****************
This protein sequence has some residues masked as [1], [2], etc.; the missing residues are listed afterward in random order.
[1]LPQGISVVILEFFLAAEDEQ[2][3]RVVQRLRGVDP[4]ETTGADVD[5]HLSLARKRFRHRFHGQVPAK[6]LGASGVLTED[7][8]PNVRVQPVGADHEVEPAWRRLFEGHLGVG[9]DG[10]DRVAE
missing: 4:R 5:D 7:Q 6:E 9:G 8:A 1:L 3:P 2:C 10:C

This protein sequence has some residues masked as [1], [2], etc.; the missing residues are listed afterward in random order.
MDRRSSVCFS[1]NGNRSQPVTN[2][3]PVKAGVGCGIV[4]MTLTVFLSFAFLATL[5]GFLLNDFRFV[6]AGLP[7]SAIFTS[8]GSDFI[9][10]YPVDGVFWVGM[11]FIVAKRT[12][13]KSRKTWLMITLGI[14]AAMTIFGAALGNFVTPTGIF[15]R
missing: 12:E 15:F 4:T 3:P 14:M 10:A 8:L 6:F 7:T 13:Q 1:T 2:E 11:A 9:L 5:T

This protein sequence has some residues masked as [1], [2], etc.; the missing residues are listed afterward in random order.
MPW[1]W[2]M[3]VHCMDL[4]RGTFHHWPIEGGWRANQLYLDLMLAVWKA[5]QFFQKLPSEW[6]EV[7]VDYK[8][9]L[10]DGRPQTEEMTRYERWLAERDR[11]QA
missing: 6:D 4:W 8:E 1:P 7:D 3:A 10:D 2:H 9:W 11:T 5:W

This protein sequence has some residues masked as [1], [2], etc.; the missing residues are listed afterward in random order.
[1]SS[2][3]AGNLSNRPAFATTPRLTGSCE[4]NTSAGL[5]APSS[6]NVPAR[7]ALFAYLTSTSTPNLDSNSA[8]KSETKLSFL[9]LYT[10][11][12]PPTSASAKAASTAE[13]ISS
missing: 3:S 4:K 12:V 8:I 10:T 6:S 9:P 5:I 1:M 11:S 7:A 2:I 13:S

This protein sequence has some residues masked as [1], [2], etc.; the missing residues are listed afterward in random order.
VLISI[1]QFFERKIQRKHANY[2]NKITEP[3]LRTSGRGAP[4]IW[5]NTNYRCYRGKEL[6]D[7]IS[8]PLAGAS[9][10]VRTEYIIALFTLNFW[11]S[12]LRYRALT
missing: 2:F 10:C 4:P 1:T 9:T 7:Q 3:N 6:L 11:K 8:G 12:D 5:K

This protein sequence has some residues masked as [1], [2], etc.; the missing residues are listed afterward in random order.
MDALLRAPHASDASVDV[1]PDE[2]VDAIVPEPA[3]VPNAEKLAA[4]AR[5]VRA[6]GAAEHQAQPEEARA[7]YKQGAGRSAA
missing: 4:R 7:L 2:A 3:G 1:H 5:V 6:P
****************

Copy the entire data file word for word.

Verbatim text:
This protein sequence has some residues masked as [1], [2], etc.; the missing residues are listed afterward in random order.
[1]LPQGISVVILEFFLAAEDEQ[2][3]RVVQRLRGVDP[4]ETTGADVD[5]HLSLARKRFRHRFHGQVPAK[6]LGASGVLTED[7][8]PNVRVQPVGADHEVEPAWRRLFEGHLGVG[9]DG[10]DRVAE
missing: 4:R 5:D 7:Q 6:E 9:G 8:A 1:L 3:P 2:C 10:C

This protein sequence has some residues masked as [1], [2], etc.; the missing residues are listed afterward in random order.
MDRRSSVCFS[1]NGNRSQPVTN[2][3]PVKAGVGCGIV[4]MTLTVFLSFAFLATL[5]GFLLNDFRFV[6]AGLP[7]SAIFTS[8]GSDFI[9][10]YPVDGVFWVGM[11]FIVAKRT[12][13]KSRKTWLMITLGI[14]AAMTIFGAALGNFVTPTGIF[15]R
missing: 12:E 15:F 4:T 3:P 14:M 10:A 8:L 6:F 7:T 13:Q 1:T 2:E 11:A 9:L 5:T

This protein sequence has some residues masked as [1], [2], etc.; the missing residues are listed afterward in random order.
MPW[1]W[2]M[3]VHCMDL[4]RGTFHHWPIEGGWRANQLYLDLMLAVWKA[5]QFFQKLPSEW[6]EV[7]VDYK[8][9]L[10]DGRPQTEEMTRYERWLAERDR[11]QA
missing: 6:D 4:W 8:E 1:P 7:D 3:A 10:D 2:H 9:W 11:T 5:W

This protein sequence has some residues masked as [1], [2], etc.; the missing residues are listed afterward in random order.
[1]SS[2][3]AGNLSNRPAFATTPRLTGSCE[4]NTSAGL[5]APSS[6]NVPAR[7]ALFAYLTSTSTPNLDSNSA[8]KSETKLSFL[9]LYT[10][11][12]PPTSASAKAASTAE[13]ISS
missing: 3:S 4:K 12:V 8:I 10:T 6:S 9:P 5:I 1:M 11:S 7:A 2:I 13:S

This protein sequence has some residues masked as [1], [2], etc.; the missing residues are listed afterward in random order.
VLISI[1]QFFERKIQRKHANY[2]NKITEP[3]LRTSGRGAP[4]IW[5]NTNYRCYRGKEL[6]D[7]IS[8]PLAGAS[9][10]VRTEYIIALFTLNFW[11]S[12]LRYRALT
missing: 2:F 10:C 4:P 1:T 9:T 7:Q 3:N 6:L 11:K 8:G 12:D 5:K

This protein sequence has some residues masked as [1], [2], etc.; the missing residues are listed afterward in random order.
MDALLRAPHASDASVDV[1]PDE[2]VDAIVPEPA[3]VPNAEKLAA[4]AR[5]VRA[6]GAAEHQAQPEEARA[7]YKQGAGRSAA
missing: 4:R 7:L 2:A 3:G 1:H 5:V 6:P